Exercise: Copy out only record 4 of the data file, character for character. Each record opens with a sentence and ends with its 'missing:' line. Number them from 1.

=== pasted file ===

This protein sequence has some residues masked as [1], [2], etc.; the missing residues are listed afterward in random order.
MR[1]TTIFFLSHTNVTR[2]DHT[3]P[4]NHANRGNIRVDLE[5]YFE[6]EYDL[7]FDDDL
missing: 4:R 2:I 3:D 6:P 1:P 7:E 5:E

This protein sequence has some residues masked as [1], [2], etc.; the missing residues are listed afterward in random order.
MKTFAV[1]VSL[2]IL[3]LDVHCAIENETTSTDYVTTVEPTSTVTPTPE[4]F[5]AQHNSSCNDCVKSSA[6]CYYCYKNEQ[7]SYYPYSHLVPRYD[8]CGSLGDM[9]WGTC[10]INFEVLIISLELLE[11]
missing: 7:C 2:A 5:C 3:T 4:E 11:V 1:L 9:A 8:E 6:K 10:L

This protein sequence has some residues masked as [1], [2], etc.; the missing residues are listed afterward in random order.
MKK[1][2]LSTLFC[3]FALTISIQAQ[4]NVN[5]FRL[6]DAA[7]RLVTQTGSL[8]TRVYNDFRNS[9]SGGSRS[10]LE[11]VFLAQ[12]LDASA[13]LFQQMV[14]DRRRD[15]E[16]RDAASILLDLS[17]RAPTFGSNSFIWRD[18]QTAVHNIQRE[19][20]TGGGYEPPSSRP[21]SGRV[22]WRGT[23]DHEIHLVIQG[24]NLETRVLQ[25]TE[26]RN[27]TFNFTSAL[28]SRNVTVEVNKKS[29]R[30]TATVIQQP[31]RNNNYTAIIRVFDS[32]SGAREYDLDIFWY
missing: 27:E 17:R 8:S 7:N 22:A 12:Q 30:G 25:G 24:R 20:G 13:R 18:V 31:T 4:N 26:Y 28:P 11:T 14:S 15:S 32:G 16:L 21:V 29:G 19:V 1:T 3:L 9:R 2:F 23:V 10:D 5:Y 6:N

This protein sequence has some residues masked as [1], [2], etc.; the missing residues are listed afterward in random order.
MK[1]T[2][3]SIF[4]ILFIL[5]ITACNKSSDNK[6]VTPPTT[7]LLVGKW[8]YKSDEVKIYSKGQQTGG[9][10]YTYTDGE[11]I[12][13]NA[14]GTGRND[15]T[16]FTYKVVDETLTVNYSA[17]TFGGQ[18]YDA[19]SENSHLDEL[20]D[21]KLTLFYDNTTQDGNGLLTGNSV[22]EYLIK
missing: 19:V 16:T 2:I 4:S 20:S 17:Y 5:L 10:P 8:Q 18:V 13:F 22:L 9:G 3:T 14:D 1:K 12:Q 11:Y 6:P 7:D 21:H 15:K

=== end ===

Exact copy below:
This protein sequence has some residues masked as [1], [2], etc.; the missing residues are listed afterward in random order.
MK[1]T[2][3]SIF[4]ILFIL[5]ITACNKSSDNK[6]VTPPTT[7]LLVGKW[8]YKSDEVKIYSKGQQTGG[9][10]YTYTDGE[11]I[12][13]NA[14]GTGRND[15]T[16]FTYKVVDETLTVNYSA[17]TFGGQ[18]YDA[19]SENSHLDEL[20]D[21]KLTLFYDNTTQDGNGLLTGNSV[22]EYLIK
missing: 19:V 16:T 2:I 4:S 20:S 17:Y 5:L 10:P 8:Q 18:V 13:F 22:L 9:G 3:T 14:D 1:K 12:Q 11:Y 6:P 7:D 21:H 15:K